Sometimes something is not broken and I still try to fix it. I am guessing I am not the only one, as evident by the existence of the adage.
Call it curiosity. Call it restlessness. Call it forgetfulness. And sometimes, call it fortuity.
I made some soft baked pretzels a while ago and they were absolutely perfect. I mean, I could not tell them form the real deal you buy on the street at major tourist locations around NYC.
I was having a craving for them this weekend and instead of going to my blog and remaking the recipe I loved so much I looked through the vast amount of recipe print outs that litter my kitchen (much to my husband's chagrin) and came up with this one.
My husband proclaimed this recipe even better than the last. I found them sweeter with a more resistant chew. I will have to make the first ones again to be sure of the winner. Make them and you can be the judge too.
Boiled Soft Pretzels
Makes 8 pretzels, minutely adapted from The Kitchn
- 1 cup room temperature spring water
- 2 teaspoons active dry yeast
- 2 1/2 to 3 cups all-purpose flour
- 1 tablespoon sugar
- 1 1/2 teaspoons salt
- 1/4 cup baking soda
- 1 tablespoon barley malt syrup, rice syrup, or dark brown sugar
- 1 large egg, whisked with 2 tablespoons warm water
- Coarse sea salt or pretzel salt
- Combine the spring water and yeast in a medium bowl. Let stand a few minutes, then stir to dissolve the yeast. Add 2 1/2 cups of the flour, sugar, and salt. Stir with a stiff spatula to form a floury, shaggy dough.
- Knead the dough in the bowl for 5 to 7 minutes. If it is very sticky, add the extra flour but try and work it without the extra. The dough has finished kneading when it is soft, slightly tacky, and holds a ball.
- Clean out the bowl, film it with oil, and return the dough to the bowl. Cover and let rise somewhere warm until the dough is doubled in bulk, about 1-2 hour, but you can leave it for more time.
- Turn the dough out onto a lightly floured work surface. Divide the dough into 8 equal pieces.
- Working with one piece of dough a time, roll the dough into a long, skinny snake against the counter using the palms of your hands or between you palms. Aim for a rope about 20 inches long. If it shrinks back on you, set it aside, roll another piece of dough, and come back to it after it's rested a few minutes. Lift the ends of the rope toward the top of your work surface and cross them. Cross them one more time to make a twist, then fold the twist back down over the bottom loop to form a pretzel shape.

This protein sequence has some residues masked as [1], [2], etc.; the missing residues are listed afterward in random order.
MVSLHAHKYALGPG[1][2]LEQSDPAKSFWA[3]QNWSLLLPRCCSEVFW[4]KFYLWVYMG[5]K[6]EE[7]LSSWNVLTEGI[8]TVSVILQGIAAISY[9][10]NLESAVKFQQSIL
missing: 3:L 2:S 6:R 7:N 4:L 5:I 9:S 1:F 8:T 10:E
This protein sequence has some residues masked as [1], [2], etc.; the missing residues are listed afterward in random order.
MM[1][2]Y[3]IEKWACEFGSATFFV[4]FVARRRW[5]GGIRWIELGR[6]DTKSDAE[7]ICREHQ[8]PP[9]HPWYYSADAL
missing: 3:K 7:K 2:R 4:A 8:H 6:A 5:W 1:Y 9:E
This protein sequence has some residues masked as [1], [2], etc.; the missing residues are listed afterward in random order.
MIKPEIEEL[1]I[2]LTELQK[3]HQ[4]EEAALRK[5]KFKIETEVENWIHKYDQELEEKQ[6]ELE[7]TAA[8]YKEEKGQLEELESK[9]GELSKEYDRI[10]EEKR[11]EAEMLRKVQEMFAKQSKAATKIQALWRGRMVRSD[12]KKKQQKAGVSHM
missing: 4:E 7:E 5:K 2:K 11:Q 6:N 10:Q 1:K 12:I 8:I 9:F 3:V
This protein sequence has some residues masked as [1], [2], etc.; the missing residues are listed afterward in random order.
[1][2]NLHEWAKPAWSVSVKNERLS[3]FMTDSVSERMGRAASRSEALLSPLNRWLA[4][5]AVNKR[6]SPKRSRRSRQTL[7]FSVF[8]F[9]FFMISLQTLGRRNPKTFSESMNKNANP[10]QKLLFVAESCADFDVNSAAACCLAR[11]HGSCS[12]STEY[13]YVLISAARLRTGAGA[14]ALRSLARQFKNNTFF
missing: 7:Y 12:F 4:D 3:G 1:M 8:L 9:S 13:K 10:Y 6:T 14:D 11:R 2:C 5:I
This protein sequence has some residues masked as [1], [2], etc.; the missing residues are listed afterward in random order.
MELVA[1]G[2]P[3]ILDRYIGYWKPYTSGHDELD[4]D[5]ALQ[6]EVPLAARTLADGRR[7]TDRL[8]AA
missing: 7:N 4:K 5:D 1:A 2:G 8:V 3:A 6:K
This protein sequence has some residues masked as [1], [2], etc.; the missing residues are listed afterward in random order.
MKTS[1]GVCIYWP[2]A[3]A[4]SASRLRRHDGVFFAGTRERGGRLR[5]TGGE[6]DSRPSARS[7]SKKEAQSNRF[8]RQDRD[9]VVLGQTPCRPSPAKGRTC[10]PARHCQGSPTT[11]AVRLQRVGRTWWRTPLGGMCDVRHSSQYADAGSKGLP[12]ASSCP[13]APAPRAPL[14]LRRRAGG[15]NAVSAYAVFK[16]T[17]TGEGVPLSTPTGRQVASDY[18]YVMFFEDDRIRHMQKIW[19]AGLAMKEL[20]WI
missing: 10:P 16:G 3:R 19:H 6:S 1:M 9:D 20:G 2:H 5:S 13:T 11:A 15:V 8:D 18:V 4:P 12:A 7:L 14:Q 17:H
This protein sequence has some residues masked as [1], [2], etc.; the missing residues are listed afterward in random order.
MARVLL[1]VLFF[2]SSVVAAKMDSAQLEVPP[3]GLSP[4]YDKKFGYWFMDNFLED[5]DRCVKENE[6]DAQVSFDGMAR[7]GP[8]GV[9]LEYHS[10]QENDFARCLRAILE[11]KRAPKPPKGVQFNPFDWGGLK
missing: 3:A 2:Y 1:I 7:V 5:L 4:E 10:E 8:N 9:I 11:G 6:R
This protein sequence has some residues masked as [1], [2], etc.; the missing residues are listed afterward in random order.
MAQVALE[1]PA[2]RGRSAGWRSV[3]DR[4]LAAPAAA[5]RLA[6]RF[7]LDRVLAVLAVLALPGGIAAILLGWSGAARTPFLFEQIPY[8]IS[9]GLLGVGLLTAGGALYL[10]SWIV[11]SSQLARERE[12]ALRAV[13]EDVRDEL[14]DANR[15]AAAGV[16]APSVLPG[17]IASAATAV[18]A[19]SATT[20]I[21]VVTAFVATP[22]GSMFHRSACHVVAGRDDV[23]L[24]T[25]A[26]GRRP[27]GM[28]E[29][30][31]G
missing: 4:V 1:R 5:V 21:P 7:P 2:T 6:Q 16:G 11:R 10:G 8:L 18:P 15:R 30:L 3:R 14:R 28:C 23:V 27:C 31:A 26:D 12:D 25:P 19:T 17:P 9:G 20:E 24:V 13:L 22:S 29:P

- Set the pretzel on a parchment-lined baking sheet and continue shaping the rest of the pretzels. When all the pretzels are shaped, cover them loosely with a cloth and set them aside to rise until puffy, 20 to 30 minutes.
- Preheat the oven to 450°F. Place a rack in the middle-bottom position.
- When the pretzels are starting to look puffy, measure 8 cups of water into a large, wide pot and set over high heat. Make sure the pot has high sides because the water will foam, nearly doubling in volume, when you add the baking soda. Bring the water to a rapid simmer, then add the baking soda and the barley malt syrup (I used regular raw sugar). The baking soda will make the water foam up the sides of the pot. Stir to dissolve the baking soda and syrup, then reduce the heat to medium to maintain a simmer.
- Lower pretzels into the water bath — as many as will fit without crowding (I could only manage one at a time - I am not sure why they need to be done in pairs). Simmer for 30 seconds, then use a slotted spoon to flip the pretzels over. Simmer for another 30 seconds, then scoop the pretzels out of the water and return them to the baking sheet. While in the water bath, the pretzels will puff and take on a doughy, puckered appearance. Repeat with the remaining pretzels.
- Place pretzels on parchment or silpat lines baking sheet. Brush the pretzels with the egg and water mixture and sprinkle them with salt.
- Bake the pretzels until they are deep brown and glossy, 12 to 15 minutes.
- Transfer the pretzels to a cooling rack and let sit until cool enough to handle. Pretzels are best when eaten fresh and hot, but will still be good for up to a day later. Store them in a paper bag at room temperature. Do not store them in a plastic container, they will get soggy and the salt will dissolve - see photo).